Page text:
Electric smokers are a convenient way to smoke meat and other foods, but they can occasionally malfunction. If your electric smoker stops working, don’t panic! Most problems can be fixed with a little bit of troubleshooting. In this article, we will show you how to repair an electric smoker.
There are a few key takeaways to remember when repairing an electric smoker. First and foremost, never start tinkering with your smoker without first disconnecting it from power. Second, make sure you have all of the necessary tools on hand before you begin. This includes a screwdriver, pliers, needle-nose pliers, wire cutters, a hammer, and a propane torch. (Note: If you are not comfortable using a propane torch, it is best to enlist the help of a professional.) Finally, make sure you remove the chip loader before you begin dismantling the smoker. This will allow you to clean all of the parts more easily. You can use an emery board or sandpaper to clean any dirt or grime off of the parts, but be sure to use a fine grain so as not to damage them further.
Repairing an Electric Smoker
Repairing an electric smoker is not as daunting as it may seem. In fact, it only requires a few inexpensive parts and a tool you may not already have in your toolbox — a propane torch. However, we don’t recommend the use of a propane torch in particular for repair beginners. Though it’s fairly straightforward, a certain amount of experience with household repairs is required in order to do every step safely. If you don’t feel comfortable attempting the repair yourself, we suggest reaching out to a professional.
One insider tip is to use 100% natural hardwood for smoking. This will burn the cleanest and most consistently, and can reduce the amount of maintenance and cleaning your electric smoker requires. Hardwoods also produce a great flavor that's difficult to replicate with other types of wood. Be sure to avoid using resinous woods like cedar or pine, as these can create an unpleasant taste in your food.
STEP 1: Remove the front control panel by pulling it off the smoker. STEP 2: Remove the ash pan by pulling it out. STEP 3: There are screws attaching the chip box or wood chip tray to the smoker’s inner wall. Remove them.
After unplugging your smoker, you'll need to remove the nuts and bolts attaching the chip box to the lower support. Then carefully remove the chip box, exposing the heating element in the cooking charcoal. If you see any damage to the element, you can try to fix it with a welding torch. If that's not an option, you'll need to replace the entire heating element.
3. Remove the heating element: Disconnect any wires, removing the element’s mounting screws, grounding wire nut, and grounding screw. Pull out the heating element, which should pull out easily now.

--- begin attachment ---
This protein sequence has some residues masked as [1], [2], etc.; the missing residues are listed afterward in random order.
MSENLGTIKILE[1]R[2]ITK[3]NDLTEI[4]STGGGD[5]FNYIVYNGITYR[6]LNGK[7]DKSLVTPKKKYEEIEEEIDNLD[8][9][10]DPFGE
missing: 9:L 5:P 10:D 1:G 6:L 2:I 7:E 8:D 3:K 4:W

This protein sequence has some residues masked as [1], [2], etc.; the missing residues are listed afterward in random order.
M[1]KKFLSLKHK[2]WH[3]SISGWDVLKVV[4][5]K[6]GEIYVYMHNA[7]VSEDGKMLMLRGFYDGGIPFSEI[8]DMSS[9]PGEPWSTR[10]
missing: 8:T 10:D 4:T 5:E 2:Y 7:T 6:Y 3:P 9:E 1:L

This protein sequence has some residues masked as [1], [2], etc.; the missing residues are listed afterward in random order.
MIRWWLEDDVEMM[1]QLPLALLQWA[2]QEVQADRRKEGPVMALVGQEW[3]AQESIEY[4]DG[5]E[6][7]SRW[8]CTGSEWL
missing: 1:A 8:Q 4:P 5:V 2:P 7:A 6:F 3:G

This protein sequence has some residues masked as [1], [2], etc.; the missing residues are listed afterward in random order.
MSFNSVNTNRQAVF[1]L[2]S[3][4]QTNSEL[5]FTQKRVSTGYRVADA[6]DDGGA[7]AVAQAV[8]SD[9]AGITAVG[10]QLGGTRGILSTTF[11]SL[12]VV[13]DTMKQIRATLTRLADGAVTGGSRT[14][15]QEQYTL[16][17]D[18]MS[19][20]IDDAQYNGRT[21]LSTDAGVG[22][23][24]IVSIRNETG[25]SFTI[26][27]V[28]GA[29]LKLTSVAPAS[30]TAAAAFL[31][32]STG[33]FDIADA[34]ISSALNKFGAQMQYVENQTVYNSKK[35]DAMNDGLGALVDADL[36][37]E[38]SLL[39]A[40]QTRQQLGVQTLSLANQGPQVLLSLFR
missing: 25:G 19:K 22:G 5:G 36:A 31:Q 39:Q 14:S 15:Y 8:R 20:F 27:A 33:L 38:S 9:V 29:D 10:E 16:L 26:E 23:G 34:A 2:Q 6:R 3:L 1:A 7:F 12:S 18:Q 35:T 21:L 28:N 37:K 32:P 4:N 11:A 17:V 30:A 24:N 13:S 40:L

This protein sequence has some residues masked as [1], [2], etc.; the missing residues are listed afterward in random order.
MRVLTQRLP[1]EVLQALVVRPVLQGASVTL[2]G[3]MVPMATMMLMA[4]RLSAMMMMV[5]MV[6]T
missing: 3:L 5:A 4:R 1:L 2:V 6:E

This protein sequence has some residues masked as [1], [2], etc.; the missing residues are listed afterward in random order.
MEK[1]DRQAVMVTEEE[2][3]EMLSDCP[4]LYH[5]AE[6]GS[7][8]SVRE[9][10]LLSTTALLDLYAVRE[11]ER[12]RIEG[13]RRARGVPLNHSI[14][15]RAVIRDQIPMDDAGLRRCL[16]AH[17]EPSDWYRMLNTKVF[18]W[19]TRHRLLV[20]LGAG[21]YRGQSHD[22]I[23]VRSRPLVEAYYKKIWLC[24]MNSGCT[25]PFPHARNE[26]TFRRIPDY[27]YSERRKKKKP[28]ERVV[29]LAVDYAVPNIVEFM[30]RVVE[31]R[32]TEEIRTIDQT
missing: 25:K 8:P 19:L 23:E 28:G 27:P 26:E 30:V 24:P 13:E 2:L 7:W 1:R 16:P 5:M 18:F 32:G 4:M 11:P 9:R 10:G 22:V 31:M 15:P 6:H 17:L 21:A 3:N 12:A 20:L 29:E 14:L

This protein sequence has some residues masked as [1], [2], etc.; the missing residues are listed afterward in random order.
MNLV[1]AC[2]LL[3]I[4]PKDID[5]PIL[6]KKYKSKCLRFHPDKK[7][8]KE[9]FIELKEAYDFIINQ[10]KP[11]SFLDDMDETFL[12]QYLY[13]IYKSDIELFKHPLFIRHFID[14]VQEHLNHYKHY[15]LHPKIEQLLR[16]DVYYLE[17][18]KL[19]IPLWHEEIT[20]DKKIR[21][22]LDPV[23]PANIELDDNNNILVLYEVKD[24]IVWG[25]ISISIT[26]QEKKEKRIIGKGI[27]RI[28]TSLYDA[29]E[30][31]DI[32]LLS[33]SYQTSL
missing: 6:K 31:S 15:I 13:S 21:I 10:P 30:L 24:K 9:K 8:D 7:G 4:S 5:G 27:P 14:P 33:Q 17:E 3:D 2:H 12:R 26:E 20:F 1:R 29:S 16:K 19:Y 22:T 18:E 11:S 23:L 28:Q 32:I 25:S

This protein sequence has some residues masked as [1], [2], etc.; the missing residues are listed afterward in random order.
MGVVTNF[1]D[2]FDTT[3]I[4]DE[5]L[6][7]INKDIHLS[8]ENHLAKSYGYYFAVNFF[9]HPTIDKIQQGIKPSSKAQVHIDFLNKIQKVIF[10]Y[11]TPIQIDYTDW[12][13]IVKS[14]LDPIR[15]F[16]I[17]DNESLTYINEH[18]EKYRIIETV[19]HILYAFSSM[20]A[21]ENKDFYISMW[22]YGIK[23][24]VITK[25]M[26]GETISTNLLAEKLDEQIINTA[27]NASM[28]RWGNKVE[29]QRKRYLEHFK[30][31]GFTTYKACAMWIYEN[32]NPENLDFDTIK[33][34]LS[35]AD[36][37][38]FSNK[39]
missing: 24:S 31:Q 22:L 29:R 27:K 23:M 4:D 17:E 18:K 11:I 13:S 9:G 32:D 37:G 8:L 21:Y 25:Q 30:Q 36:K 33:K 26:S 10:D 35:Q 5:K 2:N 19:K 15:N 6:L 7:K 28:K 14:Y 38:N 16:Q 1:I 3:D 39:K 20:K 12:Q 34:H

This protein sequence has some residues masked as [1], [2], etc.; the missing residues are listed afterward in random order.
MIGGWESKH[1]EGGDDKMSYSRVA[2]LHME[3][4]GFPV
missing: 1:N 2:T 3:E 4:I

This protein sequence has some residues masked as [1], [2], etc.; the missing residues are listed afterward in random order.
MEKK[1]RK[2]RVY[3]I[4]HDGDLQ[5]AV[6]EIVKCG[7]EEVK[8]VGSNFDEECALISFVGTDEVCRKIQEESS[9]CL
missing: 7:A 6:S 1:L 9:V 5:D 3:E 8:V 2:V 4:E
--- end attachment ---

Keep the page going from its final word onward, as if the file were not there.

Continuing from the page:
STEP 4: Carefully clean the heating element. Now that the smoker is cool, it's time to clean the heating element. Use steel wool and a wire brush to remove all the residue and carbon buildup. Be very careful not to damage the heating element while you're cleaning it.
STEP 5: Carefully clean the heating element. Use steel wool and a wire brush to remove all the residue and carbon buildup. Make sure you clean all the nooks and crannies to prevent future problems.
Attach the male connectors to the heating element. The connectors have a small flat blade on them, which should be facing downwards. Solder the new 14-16 male connector(s) to the heating element. Make sure they are secure, and then reattach the smoker cover.
STEP 7: Replace any other bad connections. Use the female 14-16 AWG connectors (and the other male connectors as needed) to replace all remaining bad connections. Make sure that all connections are tight and free of any fraying or exposed wiring.
STEP 8: Reinstall the cleaned and repaired heating element, wood chip box, and ash pan. With the unit still facing up, carefully place the heating element back in its slot. Make sure that the wire leads are in the same position as they were before you removed them. If they're not, you can gently move them into place with your fingers. Next, reinstall the wood chip box. Again, make sure that it's in the correct position and that the tabs fit into the slots on either side of the smoker. Finally, reinstall the ash pan by fitting it over the pins at the back of the smoker. Make sure that it's securely in place, then screw on the cover.
Whether you inherited an electric smoker from a family member or you just didn't take very good care of your smoker and it stopped working, it's not the end of the world. Even if the damage seems beyond repair, there are some things you can do to get your smoker up and running like new again. Follow these simple steps and you'll be smoking up a storm in no time!
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